After the casing has been engaged by the latching dogs, it is then lowered by the handling string into position. Once the casing is in position, hydraulic pressure is used to retract the blocks and disengage the dogs from the internal threads of the casing. If disengagement of the threads is not accomplished, the running tool can be removed from the casing by left-hand rotation. After the running tool is disengaged from the casing, the handling string is lifted to retrieve the running tool.
A better understanding of the invention may be had from the following description taken in conjunction with the drawings.
FIG. 1 is a somewhat diagrammatic view of an underwater wellbore site with a floating unit and a curved handling string including the running tool;
FIG. 2 is a side elevation view of the quick release running tool;
FIG. 3 is a plan view of the quick release running tool shown in FIG. 2;
FIG. 4 is a section view of a quick release running tool shown in FIG. 2 taken generally along the line 4--4;
FIG. 5 is a section view of the quick release running apparatus shown in FIG. 2 taken generally along the section line 5--5;
FIG. 6 is a section view of other arrangements in a quick release running tool illustrating a closed hydraulic system for operating the tool;
FIG. 7 is a section view with the apparatus in closed position;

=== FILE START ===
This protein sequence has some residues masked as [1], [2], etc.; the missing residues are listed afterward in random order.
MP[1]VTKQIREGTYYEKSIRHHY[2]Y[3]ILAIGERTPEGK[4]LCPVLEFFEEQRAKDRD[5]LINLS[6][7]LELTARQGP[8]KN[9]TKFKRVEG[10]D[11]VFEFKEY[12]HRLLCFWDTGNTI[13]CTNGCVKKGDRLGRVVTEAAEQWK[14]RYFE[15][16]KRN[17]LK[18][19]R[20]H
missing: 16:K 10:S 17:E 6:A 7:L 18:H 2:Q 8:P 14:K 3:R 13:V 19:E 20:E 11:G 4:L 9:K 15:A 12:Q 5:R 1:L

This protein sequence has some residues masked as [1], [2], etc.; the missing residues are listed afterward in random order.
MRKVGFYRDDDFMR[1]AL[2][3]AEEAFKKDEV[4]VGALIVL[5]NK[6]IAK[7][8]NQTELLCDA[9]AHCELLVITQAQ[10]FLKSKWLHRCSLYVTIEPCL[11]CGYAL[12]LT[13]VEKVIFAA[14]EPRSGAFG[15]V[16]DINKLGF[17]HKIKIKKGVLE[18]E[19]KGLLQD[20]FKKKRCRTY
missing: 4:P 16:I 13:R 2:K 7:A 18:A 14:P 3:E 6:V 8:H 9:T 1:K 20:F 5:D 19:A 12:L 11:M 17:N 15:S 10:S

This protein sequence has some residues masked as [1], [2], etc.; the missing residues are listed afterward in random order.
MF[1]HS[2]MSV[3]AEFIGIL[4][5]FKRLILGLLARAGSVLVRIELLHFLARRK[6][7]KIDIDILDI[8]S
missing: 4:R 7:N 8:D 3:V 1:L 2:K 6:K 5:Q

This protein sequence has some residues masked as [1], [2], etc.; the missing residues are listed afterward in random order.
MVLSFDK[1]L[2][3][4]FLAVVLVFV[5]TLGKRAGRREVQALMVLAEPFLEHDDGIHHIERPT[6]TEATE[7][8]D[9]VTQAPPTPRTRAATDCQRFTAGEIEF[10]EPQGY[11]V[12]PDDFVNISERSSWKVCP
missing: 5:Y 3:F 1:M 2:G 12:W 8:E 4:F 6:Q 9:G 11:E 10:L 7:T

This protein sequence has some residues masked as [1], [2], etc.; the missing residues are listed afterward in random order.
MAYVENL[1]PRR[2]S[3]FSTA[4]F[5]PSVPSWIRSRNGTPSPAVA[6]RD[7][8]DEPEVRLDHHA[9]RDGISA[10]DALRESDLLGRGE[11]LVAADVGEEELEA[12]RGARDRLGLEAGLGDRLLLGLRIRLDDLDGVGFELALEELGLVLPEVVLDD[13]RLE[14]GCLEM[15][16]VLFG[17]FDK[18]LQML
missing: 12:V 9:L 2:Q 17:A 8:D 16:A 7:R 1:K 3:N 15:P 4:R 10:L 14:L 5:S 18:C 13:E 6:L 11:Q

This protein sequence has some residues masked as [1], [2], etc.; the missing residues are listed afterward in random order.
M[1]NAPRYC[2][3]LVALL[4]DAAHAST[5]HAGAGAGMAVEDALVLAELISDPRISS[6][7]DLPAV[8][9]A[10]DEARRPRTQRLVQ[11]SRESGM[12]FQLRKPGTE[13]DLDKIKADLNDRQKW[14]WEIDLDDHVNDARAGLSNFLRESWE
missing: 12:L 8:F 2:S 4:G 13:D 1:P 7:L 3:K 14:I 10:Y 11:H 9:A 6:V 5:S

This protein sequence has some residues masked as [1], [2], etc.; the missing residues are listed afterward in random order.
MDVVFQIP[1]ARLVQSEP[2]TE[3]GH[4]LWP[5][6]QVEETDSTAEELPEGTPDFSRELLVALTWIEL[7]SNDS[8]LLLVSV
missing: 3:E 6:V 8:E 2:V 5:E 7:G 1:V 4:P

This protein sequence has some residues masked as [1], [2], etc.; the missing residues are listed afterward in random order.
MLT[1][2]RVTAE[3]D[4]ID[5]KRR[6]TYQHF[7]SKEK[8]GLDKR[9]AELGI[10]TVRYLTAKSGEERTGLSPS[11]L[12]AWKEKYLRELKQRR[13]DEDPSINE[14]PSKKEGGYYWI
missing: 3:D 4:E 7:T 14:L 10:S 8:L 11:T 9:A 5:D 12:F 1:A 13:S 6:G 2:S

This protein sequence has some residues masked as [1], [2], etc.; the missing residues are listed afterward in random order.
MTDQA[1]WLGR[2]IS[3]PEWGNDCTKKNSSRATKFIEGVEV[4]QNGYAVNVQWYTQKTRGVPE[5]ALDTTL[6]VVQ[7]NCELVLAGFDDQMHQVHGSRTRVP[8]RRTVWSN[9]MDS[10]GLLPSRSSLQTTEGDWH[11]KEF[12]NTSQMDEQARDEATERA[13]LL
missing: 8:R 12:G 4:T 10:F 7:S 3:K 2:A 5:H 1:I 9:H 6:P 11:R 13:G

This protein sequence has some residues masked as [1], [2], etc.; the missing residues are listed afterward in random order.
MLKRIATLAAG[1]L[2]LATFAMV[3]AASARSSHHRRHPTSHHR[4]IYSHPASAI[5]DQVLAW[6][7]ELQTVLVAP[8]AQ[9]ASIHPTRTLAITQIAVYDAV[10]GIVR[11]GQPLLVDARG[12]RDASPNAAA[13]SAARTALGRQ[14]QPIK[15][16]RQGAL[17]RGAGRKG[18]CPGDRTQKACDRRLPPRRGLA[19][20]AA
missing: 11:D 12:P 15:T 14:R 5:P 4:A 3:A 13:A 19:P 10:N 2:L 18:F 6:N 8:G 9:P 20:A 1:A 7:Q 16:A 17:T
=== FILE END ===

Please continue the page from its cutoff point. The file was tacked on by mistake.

FIG. 8 is a section view with the apparatus in open position attached to apparatus to be lowered; and ;p FIG. 9 shows connecting threads in the upper end of a casing which is to be run.
Referring now to the drawings and particularly to FIG. 1, there is shown a floating drilling unit 2 running a casing string 4 into a partially drilled subsea wellbore 6. The casing string 4 is run, or lowered, with the handling string 8 and running apparatus or tool 10. In operation, the casing string 4 is made up in sections and lowered from the derrick of the drilling unit 2 in a known manner until a sufficient length of the casing is suspended below the drilling unit. The running tool 10 is then connected to the top of casing 4 and the handling string 8 is connected to the running tool 10. The running tool 10 is lowered by lowering the handling string 8 from the drilling unit 2 in a known manner. Means for guiding casing 4 into hole 6 are not shown inasmuch as such means are well known. The handling string 8 is then lowered until the casing string 4 is in the desired position. At this point, the running tool 10 is released from the casing 4 and is retrieved to the drilling unit 2 by hauling in or pulling up handling string 8. Handling string 8 can be any small diameter pipe string. The quick release running tool of the present invention may be used in operations related to both offshore drilling or offshore construction to run and seat various parts below sea level.